You are here:  > 

Tuesday 10th July

Contributed by CAROLINE

Today we were blessed with yet more sunshine- perhaps summer is here afterall!

Here’s an update from the trenches…

Trench 1: The largest trench

The Eastern half of trench one has been behaving itself quite well and a series of features have been revealed and their function is often evident. The majority of the features are postholes, some are shallow, while others are quite deep and have in some instances post packing intact. Some of these postholes and pits have had prehistoric pottery within them and are therefore prehistoric in date. However, not all contained dating evidence (pottery or coins etc) and so their date is unknown. It is difficult at present to determine what postholes are likely to be contemporary to each other, but hopefully when we have drawn a full plan of the trench we will see if the postholes form a pattern- rectangular, circular or otherwise. However, there are so many postholes that the pattern is so far highly confused as they seem to be from a series of structures dating from very different periods. As one person has commented, its like trying to do a puzzle without a picture. There is also quite a large curvilinear gulley which seems to have both been cut by a ditch on the one side, while the other appears to have cut an earlier ditch. While in the Western half of the trench the features are slightly more complicated. Again we seem to have two, maybe three gullies, one of which is very shallow. Two of these gullies may be at right angles to each other and one of which is cut by a later post hole. There is also a large rubble-filled ditch and another potential rubble-filled ditch about 2m away.

Trench 2: the L shaped trench

This trench is quite confusing. An extremely deep feature appears to be a natural geological hollow filled in with dumps of occupation debris from the settlement. A slot was dug down through the feature to the natural base and there appears to be a very substantial glacial fill at the base of this hollow. In one area this pit/natural hollow appears to have been cut by a later shallow pit, which was filled with a high concentration of ash and iron objects. There are also a series of postholes, but these do not seem to make up any discernable structures.

Trench 3

This trench was intended for exposing and excavating a sample of the enclosure ditch which appears to have been cut during the middle-late Iron Age. The ditch is approximately 1.3m deep and encloses a sizeable area – creating such a feature would have taken a lot of effort, manpower and time. The ditch appears to have then become naturally filled in with soil, washed or blown in from elsewhere. Then in the 2nd or 3rd century AD, it was recut, this time much shallower than before and therefore less substantial and not so impressive but again this may have formed a defensive function or possibly demonstrating the resources of the inhabitants. Alongside there was a large area of rubble which was initially believed to be the remnants of a bank( banks quite often accompany ditches), but has since proved to be otherwise. This rubble is instead derived from a series of rubble-filled features, a number of which have now been exposed. There are also 2 pit like features which are similar in character to each other. The southern most of these ditches has clearly been cut by the ditch, we can therefore say that the pit is earlier than the ditch.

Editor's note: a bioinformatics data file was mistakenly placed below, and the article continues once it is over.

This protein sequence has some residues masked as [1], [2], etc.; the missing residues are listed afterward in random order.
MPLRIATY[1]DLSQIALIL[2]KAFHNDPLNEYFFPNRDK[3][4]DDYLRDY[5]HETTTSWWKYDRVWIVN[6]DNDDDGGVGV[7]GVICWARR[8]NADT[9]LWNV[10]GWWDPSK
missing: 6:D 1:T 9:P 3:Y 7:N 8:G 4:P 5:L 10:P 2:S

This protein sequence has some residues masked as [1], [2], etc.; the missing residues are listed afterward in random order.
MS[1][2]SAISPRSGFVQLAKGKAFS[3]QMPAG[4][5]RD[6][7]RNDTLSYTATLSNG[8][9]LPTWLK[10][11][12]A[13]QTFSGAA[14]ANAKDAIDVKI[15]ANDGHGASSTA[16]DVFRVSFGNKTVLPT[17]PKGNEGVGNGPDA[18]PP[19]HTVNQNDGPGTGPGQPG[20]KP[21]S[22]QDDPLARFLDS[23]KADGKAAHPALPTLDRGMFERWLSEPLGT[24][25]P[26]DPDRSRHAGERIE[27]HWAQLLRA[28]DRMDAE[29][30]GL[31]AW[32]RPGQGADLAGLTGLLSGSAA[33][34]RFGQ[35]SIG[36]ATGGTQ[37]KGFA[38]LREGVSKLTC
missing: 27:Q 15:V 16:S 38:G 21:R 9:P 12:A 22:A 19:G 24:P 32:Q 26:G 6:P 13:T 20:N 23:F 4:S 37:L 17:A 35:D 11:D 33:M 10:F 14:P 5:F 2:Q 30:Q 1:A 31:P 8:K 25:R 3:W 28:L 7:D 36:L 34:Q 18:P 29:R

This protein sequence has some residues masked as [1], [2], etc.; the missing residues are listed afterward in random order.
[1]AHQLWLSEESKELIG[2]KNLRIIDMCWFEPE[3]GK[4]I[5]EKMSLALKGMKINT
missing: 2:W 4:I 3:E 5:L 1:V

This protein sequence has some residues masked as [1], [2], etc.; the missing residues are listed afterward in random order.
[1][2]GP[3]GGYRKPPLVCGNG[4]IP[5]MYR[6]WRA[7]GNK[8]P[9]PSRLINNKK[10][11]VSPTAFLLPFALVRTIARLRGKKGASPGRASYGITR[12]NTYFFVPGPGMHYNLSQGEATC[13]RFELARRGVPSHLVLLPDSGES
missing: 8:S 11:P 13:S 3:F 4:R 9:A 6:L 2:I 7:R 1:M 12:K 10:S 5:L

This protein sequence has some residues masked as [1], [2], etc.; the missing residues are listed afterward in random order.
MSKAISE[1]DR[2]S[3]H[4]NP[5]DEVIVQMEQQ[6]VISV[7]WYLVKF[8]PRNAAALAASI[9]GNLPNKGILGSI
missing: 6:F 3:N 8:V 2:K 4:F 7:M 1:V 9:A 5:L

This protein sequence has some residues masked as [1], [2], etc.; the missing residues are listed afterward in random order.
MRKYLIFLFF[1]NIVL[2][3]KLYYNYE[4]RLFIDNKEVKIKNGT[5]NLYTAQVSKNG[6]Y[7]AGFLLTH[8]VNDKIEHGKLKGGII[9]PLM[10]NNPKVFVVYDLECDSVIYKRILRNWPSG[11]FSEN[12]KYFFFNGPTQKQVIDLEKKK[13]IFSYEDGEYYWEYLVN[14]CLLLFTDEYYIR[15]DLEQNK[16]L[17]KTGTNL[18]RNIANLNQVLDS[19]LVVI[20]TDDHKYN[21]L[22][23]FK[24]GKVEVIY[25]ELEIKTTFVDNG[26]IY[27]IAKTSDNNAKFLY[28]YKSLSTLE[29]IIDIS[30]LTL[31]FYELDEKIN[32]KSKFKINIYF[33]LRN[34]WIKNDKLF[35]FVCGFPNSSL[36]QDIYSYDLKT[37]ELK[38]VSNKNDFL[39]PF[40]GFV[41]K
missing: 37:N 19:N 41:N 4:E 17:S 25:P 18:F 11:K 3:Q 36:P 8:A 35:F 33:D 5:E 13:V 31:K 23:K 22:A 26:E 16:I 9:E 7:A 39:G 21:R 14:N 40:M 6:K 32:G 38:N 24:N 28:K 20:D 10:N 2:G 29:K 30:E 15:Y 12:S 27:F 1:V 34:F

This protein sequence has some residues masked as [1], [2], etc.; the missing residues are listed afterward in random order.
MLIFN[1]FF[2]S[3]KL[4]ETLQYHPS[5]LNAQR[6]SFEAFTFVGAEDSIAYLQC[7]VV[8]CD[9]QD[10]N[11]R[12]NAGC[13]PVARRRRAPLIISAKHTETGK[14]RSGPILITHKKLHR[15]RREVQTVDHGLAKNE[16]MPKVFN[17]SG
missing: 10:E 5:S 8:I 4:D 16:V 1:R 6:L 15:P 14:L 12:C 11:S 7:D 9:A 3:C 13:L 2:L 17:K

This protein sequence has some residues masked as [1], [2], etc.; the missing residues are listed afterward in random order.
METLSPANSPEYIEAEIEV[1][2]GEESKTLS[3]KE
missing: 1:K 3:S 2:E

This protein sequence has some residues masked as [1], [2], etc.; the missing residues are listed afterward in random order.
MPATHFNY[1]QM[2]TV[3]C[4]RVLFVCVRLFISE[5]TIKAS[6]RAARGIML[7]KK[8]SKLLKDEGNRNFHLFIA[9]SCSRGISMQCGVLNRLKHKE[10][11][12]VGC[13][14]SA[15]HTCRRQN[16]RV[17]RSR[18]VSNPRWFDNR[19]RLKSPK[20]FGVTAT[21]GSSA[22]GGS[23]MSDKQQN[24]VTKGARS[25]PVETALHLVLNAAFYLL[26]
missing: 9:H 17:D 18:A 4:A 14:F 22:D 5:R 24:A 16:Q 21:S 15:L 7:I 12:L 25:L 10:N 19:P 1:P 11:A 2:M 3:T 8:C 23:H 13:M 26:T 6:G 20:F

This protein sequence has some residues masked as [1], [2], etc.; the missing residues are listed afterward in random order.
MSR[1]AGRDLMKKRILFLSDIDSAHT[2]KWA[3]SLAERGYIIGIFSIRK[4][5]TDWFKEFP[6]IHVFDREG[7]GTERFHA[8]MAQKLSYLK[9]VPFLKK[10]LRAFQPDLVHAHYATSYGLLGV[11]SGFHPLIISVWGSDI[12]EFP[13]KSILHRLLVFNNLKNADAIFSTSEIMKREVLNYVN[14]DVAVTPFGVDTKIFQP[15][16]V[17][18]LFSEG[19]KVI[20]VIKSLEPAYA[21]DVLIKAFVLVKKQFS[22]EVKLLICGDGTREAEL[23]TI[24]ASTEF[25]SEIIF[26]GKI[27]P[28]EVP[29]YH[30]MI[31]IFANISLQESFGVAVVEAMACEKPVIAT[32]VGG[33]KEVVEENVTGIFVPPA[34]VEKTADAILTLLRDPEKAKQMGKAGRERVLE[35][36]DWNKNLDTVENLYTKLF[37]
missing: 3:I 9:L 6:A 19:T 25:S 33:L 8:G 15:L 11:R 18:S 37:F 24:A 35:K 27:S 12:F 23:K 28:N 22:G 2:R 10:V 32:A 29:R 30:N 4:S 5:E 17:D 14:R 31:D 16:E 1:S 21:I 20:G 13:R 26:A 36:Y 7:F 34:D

+ Show comments


Leave a comment

  • National Museum Cardiff

    National Museum Cardiff

    Discover art, natural history and geology. With a busy programme of exhibitions and events, we have something to amaze everyone, whatever your interest – and admission is free!

  • St Fagans National History Museum

    St Fagans

    St Fagans is one of Europe's foremost open-air museums and Wales's most popular heritage attraction.

  • Big Pit National Coal Museum

    Big Pit

    Big Pit is a real coal mine and one of Britain's leading mining museums. With facilities to educate and entertain all ages, Big Pit is an exciting and informative day out.

  • National Wool Museum

    National Wool Museum

    Located in the historic former Cambrian Mills, the Museum is a special place with a spellbinding story to tell.

  • National Roman Legion Museum

    National Roman Legion Museum

    In AD 75, the Romans built a fortress at Caerleon that would guard the region for over 200 years. Today at the National Roman Legion Museum you can learn what made the Romans a formidable force and how life wouldn't be the same without them.

  • National Slate Museum

    National Slate Museum

    The National Slate Museum offers a day full of enjoyment and education in a dramatically beautiful landscape on the shores of Llyn Padarn.

  • National Waterfront Museum

    National Waterfront Museum

    The National Waterfront Museum at Swansea tells the story of industry and innovation in Wales, now and over the last 300 years.

  • Rhagor: Explore our collections

    Rhagor (Welsh for ‘more’) offers unprecedented access to the amazing stories that lie behind our collections.